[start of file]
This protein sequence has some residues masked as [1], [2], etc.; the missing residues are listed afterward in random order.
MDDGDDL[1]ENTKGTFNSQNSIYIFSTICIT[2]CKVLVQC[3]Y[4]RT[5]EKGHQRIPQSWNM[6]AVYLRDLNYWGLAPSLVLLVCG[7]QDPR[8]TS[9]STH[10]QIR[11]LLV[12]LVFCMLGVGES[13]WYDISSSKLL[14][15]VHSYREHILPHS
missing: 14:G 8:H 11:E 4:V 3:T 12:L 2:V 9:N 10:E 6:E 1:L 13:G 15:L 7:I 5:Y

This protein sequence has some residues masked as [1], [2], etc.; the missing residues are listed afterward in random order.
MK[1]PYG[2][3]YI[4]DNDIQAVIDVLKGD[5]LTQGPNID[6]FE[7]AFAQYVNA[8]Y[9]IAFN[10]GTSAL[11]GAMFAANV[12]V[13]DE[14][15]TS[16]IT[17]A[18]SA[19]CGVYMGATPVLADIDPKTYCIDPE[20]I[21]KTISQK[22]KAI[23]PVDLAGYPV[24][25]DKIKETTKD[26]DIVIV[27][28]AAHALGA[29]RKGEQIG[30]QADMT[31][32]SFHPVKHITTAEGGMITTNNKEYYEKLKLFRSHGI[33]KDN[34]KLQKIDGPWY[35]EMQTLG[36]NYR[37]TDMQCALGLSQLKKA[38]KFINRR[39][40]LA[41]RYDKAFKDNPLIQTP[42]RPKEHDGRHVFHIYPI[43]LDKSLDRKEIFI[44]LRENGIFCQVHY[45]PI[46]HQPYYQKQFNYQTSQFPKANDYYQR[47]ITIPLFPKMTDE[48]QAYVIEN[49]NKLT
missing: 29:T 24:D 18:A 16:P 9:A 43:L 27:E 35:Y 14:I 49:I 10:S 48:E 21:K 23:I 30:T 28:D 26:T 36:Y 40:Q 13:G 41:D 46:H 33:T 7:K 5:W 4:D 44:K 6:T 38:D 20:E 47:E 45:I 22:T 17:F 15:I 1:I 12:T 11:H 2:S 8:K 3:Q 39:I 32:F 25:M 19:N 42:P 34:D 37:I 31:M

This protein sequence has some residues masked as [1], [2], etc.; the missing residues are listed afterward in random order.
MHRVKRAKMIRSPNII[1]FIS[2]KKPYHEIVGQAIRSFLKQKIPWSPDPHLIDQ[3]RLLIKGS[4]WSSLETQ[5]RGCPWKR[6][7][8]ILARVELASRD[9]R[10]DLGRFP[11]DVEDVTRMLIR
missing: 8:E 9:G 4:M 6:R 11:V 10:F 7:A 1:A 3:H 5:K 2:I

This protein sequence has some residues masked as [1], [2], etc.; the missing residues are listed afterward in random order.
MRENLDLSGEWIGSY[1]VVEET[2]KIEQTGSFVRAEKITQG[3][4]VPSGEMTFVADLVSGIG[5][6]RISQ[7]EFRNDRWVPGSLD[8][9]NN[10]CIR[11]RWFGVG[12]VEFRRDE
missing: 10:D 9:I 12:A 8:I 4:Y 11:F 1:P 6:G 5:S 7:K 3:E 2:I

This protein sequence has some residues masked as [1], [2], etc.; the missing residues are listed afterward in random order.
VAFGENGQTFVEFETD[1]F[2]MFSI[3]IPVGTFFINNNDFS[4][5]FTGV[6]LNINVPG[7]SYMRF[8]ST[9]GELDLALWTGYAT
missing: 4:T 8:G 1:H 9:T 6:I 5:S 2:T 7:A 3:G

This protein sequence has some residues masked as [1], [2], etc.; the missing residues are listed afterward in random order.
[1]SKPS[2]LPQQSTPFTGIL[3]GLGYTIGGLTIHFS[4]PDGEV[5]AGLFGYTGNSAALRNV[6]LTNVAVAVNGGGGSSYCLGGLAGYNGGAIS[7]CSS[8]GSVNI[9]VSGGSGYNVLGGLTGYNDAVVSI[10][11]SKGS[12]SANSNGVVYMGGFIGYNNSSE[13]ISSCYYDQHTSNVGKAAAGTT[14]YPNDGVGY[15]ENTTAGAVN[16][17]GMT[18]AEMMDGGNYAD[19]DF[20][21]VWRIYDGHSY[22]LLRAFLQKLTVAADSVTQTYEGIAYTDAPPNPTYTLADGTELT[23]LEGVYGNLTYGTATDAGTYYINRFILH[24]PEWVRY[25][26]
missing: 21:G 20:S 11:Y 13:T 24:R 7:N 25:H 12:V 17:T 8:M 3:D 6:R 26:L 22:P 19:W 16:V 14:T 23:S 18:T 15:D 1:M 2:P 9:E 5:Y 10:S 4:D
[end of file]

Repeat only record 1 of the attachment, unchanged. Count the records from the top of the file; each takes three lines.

This protein sequence has some residues masked as [1], [2], etc.; the missing residues are listed afterward in random order.
MDDGDDL[1]ENTKGTFNSQNSIYIFSTICIT[2]CKVLVQC[3]Y[4]RT[5]EKGHQRIPQSWNM[6]AVYLRDLNYWGLAPSLVLLVCG[7]QDPR[8]TS[9]STH[10]QIR[11]LLV[12]LVFCMLGVGES[13]WYDISSSKLL[14][15]VHSYREHILPHS
missing: 14:G 8:H 11:E 4:V 3:T 12:L 2:V 9:N 10:E 6:E 1:L 13:G 15:L 7:I 5:Y